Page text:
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Word Usage

Word usage for the memoir writer

Every once in a while, I send you a few of my verbal pet peeves. Here are a few other unfortunate phrases that have come my way recently.

1. Amazon just today was offering me a “free gift.” Awfully good of them to make gifts free. It’s a rather innovative concept—don’t you think?

2. There was also a case I came across of “first introduction.” I wish people would skip the first introductions and go immediately into the second introductions. We are so busy these days! And while we’re at it…

3. How about “final conclusion?” Can’t we skip the earlier conclusions?

4. “Most well-known” is somehow different from “well-known,” but I haven’t figured it out. That goes for “most pre-emminent.”

5. I’ve already complained about “first priority” so I wanted to let that one go, but a cursory search of the internet revealed flagrant misdemeanors among eponymous speakers and writers (alas!) [Below, I have eliminated first names so as not to embarrass anyone.] If something is in second priority, is it still a priority or merely a to-do item among others? How about sixteenth priority?

  • “Here at Ledoux & Co. , we are forward thinking, strive for excellence & always keep our guests the first priority.”
  • County Commissioner XX LeDoux [in a campaign statement]: “My first priority is to help this County prosper through…”
  • Real estate agent Y Ledoux… “is successful because she never loses sight of what is important to people. Your home is her first priority.”
  • there were more examples but why drag family through the mud more than I have!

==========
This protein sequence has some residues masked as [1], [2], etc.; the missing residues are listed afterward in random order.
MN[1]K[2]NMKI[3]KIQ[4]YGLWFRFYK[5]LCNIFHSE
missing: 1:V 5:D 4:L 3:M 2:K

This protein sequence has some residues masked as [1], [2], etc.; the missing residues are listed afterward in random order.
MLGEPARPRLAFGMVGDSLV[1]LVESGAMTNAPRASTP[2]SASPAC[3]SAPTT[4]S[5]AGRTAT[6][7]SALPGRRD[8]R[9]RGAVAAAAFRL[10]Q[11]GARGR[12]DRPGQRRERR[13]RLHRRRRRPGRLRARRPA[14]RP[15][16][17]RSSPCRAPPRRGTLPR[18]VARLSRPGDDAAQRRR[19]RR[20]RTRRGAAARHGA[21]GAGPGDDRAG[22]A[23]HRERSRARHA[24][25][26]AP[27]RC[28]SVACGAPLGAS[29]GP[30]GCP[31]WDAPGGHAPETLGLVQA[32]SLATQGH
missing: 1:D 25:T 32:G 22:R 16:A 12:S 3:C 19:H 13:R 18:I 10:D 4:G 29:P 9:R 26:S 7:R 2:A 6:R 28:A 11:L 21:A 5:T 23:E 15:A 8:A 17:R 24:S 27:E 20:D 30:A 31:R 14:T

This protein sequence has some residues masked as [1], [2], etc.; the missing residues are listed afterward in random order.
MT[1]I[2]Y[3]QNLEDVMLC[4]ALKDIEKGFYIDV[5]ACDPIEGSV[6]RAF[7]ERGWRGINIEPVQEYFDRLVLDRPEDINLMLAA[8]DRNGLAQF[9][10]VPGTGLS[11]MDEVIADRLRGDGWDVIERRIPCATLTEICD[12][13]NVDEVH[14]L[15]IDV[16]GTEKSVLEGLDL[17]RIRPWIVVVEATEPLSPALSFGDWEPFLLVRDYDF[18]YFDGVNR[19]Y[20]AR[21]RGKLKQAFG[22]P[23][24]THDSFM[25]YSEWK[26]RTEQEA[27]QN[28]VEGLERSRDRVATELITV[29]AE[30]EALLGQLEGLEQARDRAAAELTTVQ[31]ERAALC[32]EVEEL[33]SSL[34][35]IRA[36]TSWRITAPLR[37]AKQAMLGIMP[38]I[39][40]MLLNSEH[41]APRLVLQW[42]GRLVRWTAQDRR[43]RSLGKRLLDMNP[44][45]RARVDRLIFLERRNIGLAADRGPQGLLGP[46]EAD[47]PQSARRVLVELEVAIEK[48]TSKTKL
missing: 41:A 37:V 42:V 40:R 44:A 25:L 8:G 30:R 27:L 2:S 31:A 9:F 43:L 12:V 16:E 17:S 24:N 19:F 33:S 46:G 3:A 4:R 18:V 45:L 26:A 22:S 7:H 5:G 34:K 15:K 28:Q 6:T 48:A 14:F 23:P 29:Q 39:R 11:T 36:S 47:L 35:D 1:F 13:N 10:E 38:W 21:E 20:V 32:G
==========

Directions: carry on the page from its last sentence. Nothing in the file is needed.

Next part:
6. “Had previously done” is so necessary as one might confuse it with “had done.”

7. And, I love “historical antecedent” as so many antecedents occur in the future that one has to distinguish between the two!

Correct word usage is not irrelevant.

As writers, we use words as our tools of communication. It is, therefore, important to have a firm grasp of meaning and word usage.

And your verbal pet peeves when it comes to word usage? Share them below in the comments.

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3 Responses to Word Usage

  1. Christine Terp Madsen December 19, 2014 at 4:43 PM #

    Don’t get me started! How about some true facts–as opposed to the untrue facts?
    And for you television watchers: aren’t you tired of those “short commercial breaks”? Why can’t those announcers be honest and just call them what they are? Long advertising interruptions, interspersed by short programming breaks?

  2. Christine Larsen January 6, 2015 at 12:24 AM #

    Love them Denis, (and Christine too… nice name, by the way)
    How about ‘more excellent’ and ‘A+’,
    ‘Have a good one’ – well, I’m sure we’d love to, if we just knew what the ONE was.
    And did any of us realise there were SO many awesome things in this world?
    And even better – ‘like… it’s total awesomeness, man!’
    As I am nearing my 7th decade of life, I love to answer these perky little salespeople with their ‘See ya guys’, with a sweet but firm “Ohh… didn’t your mother teach you the difference between girls and boys, dear?”
    Christine Larsen (chuckling and chortling and creating the best upwardly mobile wrinkles!)

  3. Denis Ledoux January 6, 2015 at 4:22 PM #

    A “most excellent” post!! Thanks for sharing your love of language. The use of precise and accurate words is not elitist—it is essential to clear communication.
    “I mean, you know what I’m saying?” 🙂

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